Ange’s dog, Ted, was put down today.

I’ve known Ted as long as I’ve known Ange, so more than 15 years or so.  Ange adopted Ted when she was in University in Wales, so we always thought he probably barked in a Welsh accent.  He was a rescued stray, so I have no idea what his life was like before Ange but he was a little fella, a Border Terrier cross, so I expect he didn’t have a barrel of laughs.

Ange’s dad is called Bill, so she decided to call him Ted, get the title now?

He was always a very affectionate and sweet natured dog.  He very rarely barked, let alone growled and was tremendous with our girls and our nephews, not much for playing their games but quietly laying there while having toddler indignities heaped upon him.  He did love a game of tug though and would give you a good run for your money.

Ted loved to sunbathe too.  He would spend ages in the garden, on his side, slowly baking away.  Many was the time we would actually poor tepid water on him in an effort to cool the furry loon down.  He was much like a cat in that respect.  Cats were Ted’s great love.  Not one to buck a stereotype, he would go nuts when cats were near.  I don’t think he ever wanted to hurt the cat in question, he was just utterly and amazingly excited by them.   He cornered a tabby in the garden of the Highfield pub one evening and received a fair old whack on the nose as a result.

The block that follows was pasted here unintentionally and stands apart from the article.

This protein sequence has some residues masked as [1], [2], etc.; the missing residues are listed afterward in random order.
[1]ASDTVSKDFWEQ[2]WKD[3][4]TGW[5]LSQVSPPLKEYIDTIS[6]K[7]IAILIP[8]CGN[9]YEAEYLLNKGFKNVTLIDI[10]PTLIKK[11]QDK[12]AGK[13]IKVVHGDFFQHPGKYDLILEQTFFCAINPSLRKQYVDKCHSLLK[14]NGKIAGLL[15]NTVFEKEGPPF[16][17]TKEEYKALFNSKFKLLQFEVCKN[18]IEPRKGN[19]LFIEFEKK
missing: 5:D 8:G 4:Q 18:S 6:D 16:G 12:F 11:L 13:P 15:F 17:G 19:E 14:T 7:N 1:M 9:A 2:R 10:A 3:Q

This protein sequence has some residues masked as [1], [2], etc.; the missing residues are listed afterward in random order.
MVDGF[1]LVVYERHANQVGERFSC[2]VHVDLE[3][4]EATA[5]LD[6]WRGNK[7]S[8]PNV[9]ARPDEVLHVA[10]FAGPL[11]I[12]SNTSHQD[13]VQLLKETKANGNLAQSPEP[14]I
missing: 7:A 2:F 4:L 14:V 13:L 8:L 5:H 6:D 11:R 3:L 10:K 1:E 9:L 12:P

He loved to look out of the window on the stair case of Ange’s old house and just wait for next doors cat to wander lazily across the drive (it knew bloodly well what it was doing) and then jump about whimpering.  If that cat kept a diary it would read;

7am – woke up, waited for cat.

7:45 – taken for a walk, no sign of cat.

8:25 – got home, waited for cat.

9:56 – saw cat!!!

We didn’t really get to live with Ted much as we moved around so much he pretty much stayed with Ange’s folks.  Inevitably, age took its toll on him eventually.  He was well cared for and very much loved, hence the decision to let him go gently today.

I’ll miss you fella.

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